Family of slain Indiana attorney attempts to hold convicted killer's children accountable

The family of a slain northwest Indiana attorney is suing the convicted killer's children in an attempt to hold them accountable for what happened.

On Wednesday, William Landske, 84, was convicted of murder in the 2018 death of Hobart attorney and former judge T. Edward Page.

Page's relatives filed a lawsuit Thursday against Landske's three adult children, under what's known as Indiana's red flag law.

The law allows police officers to temporarily take guns away from someone deemed dangerous to themselves or others.

"While they didn't pull the trigger, if they knew the person that did was dangerous and had the ability to pull the trigger, they should have done something," said Kenneth Allen, the Page family's attorney.

Last August, Landske visited Page's home with his two adult daughters to pick up his tax documents, according to prosecutors. Investigators said Landske was upset, pulled Page aside to have a conversation and fired several shots at him.

Landske was legally allowed to carry the gun he used.

RELATED: Hobart attorney fatally shot by ex-client weeks before retirement, police say

"They knew because Mr. Landske said, 'Today, August 15th, 2018, I am going to end it all.' That's when they went with him to Mr. Page's house," Allen said.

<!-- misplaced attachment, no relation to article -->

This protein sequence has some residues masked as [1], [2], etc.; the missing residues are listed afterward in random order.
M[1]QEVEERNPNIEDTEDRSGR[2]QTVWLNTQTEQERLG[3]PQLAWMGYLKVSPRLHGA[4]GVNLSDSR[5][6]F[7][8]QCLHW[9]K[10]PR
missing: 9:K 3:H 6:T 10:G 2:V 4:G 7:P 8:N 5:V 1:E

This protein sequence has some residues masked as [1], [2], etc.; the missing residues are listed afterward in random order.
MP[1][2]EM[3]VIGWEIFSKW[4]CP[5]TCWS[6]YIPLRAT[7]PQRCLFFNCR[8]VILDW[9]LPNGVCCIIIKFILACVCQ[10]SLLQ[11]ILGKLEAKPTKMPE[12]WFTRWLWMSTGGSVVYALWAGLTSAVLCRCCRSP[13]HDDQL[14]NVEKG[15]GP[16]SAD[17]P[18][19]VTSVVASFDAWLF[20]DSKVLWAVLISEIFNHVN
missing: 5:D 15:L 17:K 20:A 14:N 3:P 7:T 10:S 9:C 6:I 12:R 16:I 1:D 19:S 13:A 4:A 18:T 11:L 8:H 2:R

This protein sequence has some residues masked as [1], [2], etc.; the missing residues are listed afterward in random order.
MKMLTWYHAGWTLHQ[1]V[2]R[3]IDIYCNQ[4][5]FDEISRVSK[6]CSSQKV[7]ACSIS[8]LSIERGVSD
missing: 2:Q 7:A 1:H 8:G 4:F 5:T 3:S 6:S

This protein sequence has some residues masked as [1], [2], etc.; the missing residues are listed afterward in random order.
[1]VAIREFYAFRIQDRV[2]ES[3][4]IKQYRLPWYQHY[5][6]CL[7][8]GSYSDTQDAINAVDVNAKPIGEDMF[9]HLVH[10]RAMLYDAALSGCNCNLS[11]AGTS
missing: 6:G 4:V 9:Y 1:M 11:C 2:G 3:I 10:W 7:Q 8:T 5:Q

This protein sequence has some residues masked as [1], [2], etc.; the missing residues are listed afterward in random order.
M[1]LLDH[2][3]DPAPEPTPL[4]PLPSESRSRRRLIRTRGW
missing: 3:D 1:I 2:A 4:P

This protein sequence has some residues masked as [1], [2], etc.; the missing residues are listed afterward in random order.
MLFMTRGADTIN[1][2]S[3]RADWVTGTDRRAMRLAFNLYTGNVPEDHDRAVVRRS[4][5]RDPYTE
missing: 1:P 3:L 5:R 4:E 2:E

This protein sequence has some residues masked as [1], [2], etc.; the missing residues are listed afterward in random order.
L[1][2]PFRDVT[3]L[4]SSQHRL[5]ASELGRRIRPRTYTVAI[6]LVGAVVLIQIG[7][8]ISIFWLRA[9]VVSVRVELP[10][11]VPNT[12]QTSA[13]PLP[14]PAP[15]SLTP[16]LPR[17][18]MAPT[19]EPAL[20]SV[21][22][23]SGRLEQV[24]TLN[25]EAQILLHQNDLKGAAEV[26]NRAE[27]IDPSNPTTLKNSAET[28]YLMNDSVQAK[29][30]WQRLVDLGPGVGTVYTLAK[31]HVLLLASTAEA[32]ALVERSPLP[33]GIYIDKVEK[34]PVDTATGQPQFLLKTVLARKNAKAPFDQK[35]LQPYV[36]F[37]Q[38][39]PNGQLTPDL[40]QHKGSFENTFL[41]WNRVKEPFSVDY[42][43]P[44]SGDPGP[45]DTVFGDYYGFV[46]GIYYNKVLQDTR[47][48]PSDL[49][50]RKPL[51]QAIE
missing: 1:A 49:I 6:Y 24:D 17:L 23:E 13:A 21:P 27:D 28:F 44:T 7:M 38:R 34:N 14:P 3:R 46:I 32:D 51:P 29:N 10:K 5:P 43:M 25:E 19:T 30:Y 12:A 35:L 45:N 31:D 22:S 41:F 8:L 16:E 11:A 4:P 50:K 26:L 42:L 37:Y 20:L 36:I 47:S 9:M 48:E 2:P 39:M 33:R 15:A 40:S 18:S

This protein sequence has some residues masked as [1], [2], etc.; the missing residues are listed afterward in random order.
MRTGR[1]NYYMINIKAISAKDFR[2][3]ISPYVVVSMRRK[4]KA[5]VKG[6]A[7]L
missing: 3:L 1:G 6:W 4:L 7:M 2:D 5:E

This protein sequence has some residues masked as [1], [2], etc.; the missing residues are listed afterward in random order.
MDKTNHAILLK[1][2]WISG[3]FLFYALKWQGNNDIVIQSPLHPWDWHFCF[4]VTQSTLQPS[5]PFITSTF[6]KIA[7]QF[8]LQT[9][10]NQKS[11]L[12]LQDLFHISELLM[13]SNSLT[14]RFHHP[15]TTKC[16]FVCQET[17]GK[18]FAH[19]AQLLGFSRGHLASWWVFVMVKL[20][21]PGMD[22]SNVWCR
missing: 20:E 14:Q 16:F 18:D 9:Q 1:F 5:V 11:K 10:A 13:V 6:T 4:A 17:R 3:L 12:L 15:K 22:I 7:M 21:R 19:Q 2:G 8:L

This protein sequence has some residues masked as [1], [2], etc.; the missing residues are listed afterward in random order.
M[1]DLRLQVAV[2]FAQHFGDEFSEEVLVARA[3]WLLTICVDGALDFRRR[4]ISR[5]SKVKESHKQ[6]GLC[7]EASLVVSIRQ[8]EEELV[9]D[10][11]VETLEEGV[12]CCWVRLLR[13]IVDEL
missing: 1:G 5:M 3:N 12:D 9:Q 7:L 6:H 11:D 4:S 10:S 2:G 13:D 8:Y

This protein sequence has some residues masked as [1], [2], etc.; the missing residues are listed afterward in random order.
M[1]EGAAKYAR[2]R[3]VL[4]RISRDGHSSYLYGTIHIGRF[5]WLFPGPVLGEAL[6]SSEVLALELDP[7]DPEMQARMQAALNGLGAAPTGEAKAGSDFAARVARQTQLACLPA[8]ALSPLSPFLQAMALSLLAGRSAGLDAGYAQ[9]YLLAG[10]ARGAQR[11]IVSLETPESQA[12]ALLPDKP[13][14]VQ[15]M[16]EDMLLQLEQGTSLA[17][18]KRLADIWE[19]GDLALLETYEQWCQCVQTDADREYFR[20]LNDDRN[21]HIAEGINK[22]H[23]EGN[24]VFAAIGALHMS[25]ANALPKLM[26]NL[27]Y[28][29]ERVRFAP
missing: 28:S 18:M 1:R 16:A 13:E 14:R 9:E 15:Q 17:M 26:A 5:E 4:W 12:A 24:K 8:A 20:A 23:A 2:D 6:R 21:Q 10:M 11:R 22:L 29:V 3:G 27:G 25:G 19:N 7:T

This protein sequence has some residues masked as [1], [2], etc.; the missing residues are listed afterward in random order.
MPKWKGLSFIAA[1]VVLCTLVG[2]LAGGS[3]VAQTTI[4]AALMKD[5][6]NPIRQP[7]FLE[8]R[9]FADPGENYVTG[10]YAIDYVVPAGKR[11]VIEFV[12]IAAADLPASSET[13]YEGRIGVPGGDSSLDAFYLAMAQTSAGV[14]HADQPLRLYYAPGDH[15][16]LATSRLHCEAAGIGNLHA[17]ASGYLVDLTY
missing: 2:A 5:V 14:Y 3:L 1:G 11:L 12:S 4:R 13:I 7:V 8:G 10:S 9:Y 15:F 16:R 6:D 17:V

Some in the legal community believe that the Page family's lawsuit could set a dangerous precedent.
"It would be a very slippery slope. Basically just about anyone getting held liable for any offhand comment that they hear," said attorney David Sigale.

RELATED: Husband of former state senator charged in shooting death of Hobart attorney

Paul Page believes his brother would still be alive if Landkse's family had spoken up.

"On the global scale, we talk about terrorism. 'If you see something, say something.' This is exactly the same thing," Page said.

ABC7 was unable to reach Landske's family for comment on the lawsuit Thursday.

Indiana is one of 17 states with red flag laws.

The Page family's suit may be the first lawsuit in Indiana and the country that seeks to hold family members accountable in such a way.
Copyright © 2019 WLS-TV. All Rights Reserved.